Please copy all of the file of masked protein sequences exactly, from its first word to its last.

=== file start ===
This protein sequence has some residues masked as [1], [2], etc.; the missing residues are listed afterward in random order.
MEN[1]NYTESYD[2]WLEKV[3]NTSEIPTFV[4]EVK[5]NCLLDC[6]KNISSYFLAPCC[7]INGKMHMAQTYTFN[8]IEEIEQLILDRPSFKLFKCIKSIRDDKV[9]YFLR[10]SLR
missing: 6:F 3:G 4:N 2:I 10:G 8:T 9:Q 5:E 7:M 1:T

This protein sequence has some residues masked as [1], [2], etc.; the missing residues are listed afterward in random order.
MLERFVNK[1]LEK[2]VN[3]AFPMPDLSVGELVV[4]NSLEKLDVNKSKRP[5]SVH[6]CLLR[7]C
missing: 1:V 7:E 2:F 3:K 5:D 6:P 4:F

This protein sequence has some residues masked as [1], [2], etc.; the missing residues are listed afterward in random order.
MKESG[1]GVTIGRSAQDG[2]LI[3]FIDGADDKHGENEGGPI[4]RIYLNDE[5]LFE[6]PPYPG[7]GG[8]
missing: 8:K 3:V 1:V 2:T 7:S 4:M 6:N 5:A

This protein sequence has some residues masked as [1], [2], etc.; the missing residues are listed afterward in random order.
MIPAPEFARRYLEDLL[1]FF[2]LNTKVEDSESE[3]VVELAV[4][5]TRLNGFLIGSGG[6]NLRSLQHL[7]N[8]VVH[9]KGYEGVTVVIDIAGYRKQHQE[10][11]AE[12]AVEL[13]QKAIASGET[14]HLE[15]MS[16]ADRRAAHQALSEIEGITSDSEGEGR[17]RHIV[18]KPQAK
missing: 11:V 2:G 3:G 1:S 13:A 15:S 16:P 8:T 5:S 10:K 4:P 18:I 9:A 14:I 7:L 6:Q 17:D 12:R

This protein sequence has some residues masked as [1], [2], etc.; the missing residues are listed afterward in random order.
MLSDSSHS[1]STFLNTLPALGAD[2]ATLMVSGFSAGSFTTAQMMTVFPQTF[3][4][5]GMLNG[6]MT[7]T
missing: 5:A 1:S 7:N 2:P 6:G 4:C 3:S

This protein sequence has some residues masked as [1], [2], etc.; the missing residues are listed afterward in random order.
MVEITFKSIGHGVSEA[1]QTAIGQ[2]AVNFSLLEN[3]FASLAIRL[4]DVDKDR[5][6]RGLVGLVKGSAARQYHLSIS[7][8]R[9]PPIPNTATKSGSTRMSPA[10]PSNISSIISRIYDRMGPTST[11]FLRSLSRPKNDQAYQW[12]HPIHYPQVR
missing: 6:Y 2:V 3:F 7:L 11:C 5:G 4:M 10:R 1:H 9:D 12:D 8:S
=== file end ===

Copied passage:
This protein sequence has some residues masked as [1], [2], etc.; the missing residues are listed afterward in random order.
MEN[1]NYTESYD[2]WLEKV[3]NTSEIPTFV[4]EVK[5]NCLLDC[6]KNISSYFLAPCC[7]INGKMHMAQTYTFN[8]IEEIEQLILDRPSFKLFKCIKSIRDDKV[9]YFLR[10]SLR
missing: 6:F 3:G 4:N 2:I 10:G 8:T 9:Q 5:E 7:M 1:T

This protein sequence has some residues masked as [1], [2], etc.; the missing residues are listed afterward in random order.
MLERFVNK[1]LEK[2]VN[3]AFPMPDLSVGELVV[4]NSLEKLDVNKSKRP[5]SVH[6]CLLR[7]C
missing: 1:V 7:E 2:F 3:K 5:D 6:P 4:F

This protein sequence has some residues masked as [1], [2], etc.; the missing residues are listed afterward in random order.
MKESG[1]GVTIGRSAQDG[2]LI[3]FIDGADDKHGENEGGPI[4]RIYLNDE[5]LFE[6]PPYPG[7]GG[8]
missing: 8:K 3:V 1:V 2:T 7:S 4:M 6:N 5:A

This protein sequence has some residues masked as [1], [2], etc.; the missing residues are listed afterward in random order.
MIPAPEFARRYLEDLL[1]FF[2]LNTKVEDSESE[3]VVELAV[4][5]TRLNGFLIGSGG[6]NLRSLQHL[7]N[8]VVH[9]KGYEGVTVVIDIAGYRKQHQE[10][11]AE[12]AVEL[13]QKAIASGET[14]HLE[15]MS[16]ADRRAAHQALSEIEGITSDSEGEGR[17]RHIV[18]KPQAK
missing: 11:V 2:G 3:G 1:S 13:A 15:S 16:P 8:T 5:S 10:K 4:P 18:I 9:A 14:I 7:L 6:Q 17:D 12:R

This protein sequence has some residues masked as [1], [2], etc.; the missing residues are listed afterward in random order.
MLSDSSHS[1]STFLNTLPALGAD[2]ATLMVSGFSAGSFTTAQMMTVFPQTF[3][4][5]GMLNG[6]MT[7]T
missing: 5:A 1:S 7:N 2:P 6:G 4:C 3:S

This protein sequence has some residues masked as [1], [2], etc.; the missing residues are listed afterward in random order.
MVEITFKSIGHGVSEA[1]QTAIGQ[2]AVNFSLLEN[3]FASLAIRL[4]DVDKDR[5][6]RGLVGLVKGSAARQYHLSIS[7][8]R[9]PPIPNTATKSGSTRMSPA[10]PSNISSIISRIYDRMGPTST[11]FLRSLSRPKNDQAYQW[12]HPIHYPQVR
missing: 6:Y 2:V 3:F 7:L 11:C 5:G 4:M 10:R 1:H 9:D 12:D 8:S